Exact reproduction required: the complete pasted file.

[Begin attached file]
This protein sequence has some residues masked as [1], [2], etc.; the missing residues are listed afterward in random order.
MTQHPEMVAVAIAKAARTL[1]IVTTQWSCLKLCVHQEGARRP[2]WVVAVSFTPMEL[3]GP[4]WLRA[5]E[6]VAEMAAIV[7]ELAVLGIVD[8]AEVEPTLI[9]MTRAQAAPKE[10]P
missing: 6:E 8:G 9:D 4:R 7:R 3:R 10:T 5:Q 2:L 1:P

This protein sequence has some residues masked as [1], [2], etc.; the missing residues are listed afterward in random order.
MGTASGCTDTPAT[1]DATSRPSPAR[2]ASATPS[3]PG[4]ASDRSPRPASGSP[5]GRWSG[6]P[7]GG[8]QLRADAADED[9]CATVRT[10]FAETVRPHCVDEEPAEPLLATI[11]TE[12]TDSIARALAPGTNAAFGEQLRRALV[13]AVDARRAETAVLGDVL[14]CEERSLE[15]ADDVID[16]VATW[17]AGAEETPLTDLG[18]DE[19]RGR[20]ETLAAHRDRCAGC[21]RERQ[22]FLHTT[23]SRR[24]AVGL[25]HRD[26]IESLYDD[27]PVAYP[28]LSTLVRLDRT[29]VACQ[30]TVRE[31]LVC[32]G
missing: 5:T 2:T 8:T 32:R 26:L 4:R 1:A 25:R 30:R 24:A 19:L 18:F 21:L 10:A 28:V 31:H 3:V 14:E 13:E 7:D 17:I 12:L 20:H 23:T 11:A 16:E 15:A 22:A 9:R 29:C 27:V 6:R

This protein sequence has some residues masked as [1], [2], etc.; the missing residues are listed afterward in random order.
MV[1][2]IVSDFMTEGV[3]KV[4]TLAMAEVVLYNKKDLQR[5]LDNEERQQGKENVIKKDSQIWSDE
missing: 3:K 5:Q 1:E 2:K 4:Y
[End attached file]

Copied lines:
This protein sequence has some residues masked as [1], [2], etc.; the missing residues are listed afterward in random order.
MTQHPEMVAVAIAKAARTL[1]IVTTQWSCLKLCVHQEGARRP[2]WVVAVSFTPMEL[3]GP[4]WLRA[5]E[6]VAEMAAIV[7]ELAVLGIVD[8]AEVEPTLI[9]MTRAQAAPKE[10]P
missing: 6:E 8:G 9:D 4:R 7:R 3:R 10:T 5:Q 2:L 1:P

This protein sequence has some residues masked as [1], [2], etc.; the missing residues are listed afterward in random order.
MGTASGCTDTPAT[1]DATSRPSPAR[2]ASATPS[3]PG[4]ASDRSPRPASGSP[5]GRWSG[6]P[7]GG[8]QLRADAADED[9]CATVRT[10]FAETVRPHCVDEEPAEPLLATI[11]TE[12]TDSIARALAPGTNAAFGEQLRRALV[13]AVDARRAETAVLGDVL[14]CEERSLE[15]ADDVID[16]VATW[17]AGAEETPLTDLG[18]DE[19]RGR[20]ETLAAHRDRCAGC[21]RERQ[22]FLHTT[23]SRR[24]AVGL[25]HRD[26]IESLYDD[27]PVAYP[28]LSTLVRLDRT[29]VACQ[30]TVRE[31]LVC[32]G
missing: 5:T 2:T 8:T 32:R 26:L 4:R 1:A 25:R 30:R 24:A 19:L 18:F 21:L 10:A 28:V 31:H 3:V 14:E 13:E 7:D 17:I 12:L 20:H 23:T 11:A 16:E 15:A 22:A 9:R 29:C 27:V 6:R

This protein sequence has some residues masked as [1], [2], etc.; the missing residues are listed afterward in random order.
MV[1][2]IVSDFMTEGV[3]KV[4]TLAMAEVVLYNKKDLQR[5]LDNEERQQGKENVIKKDSQIWSDE
missing: 3:K 5:Q 1:E 2:K 4:Y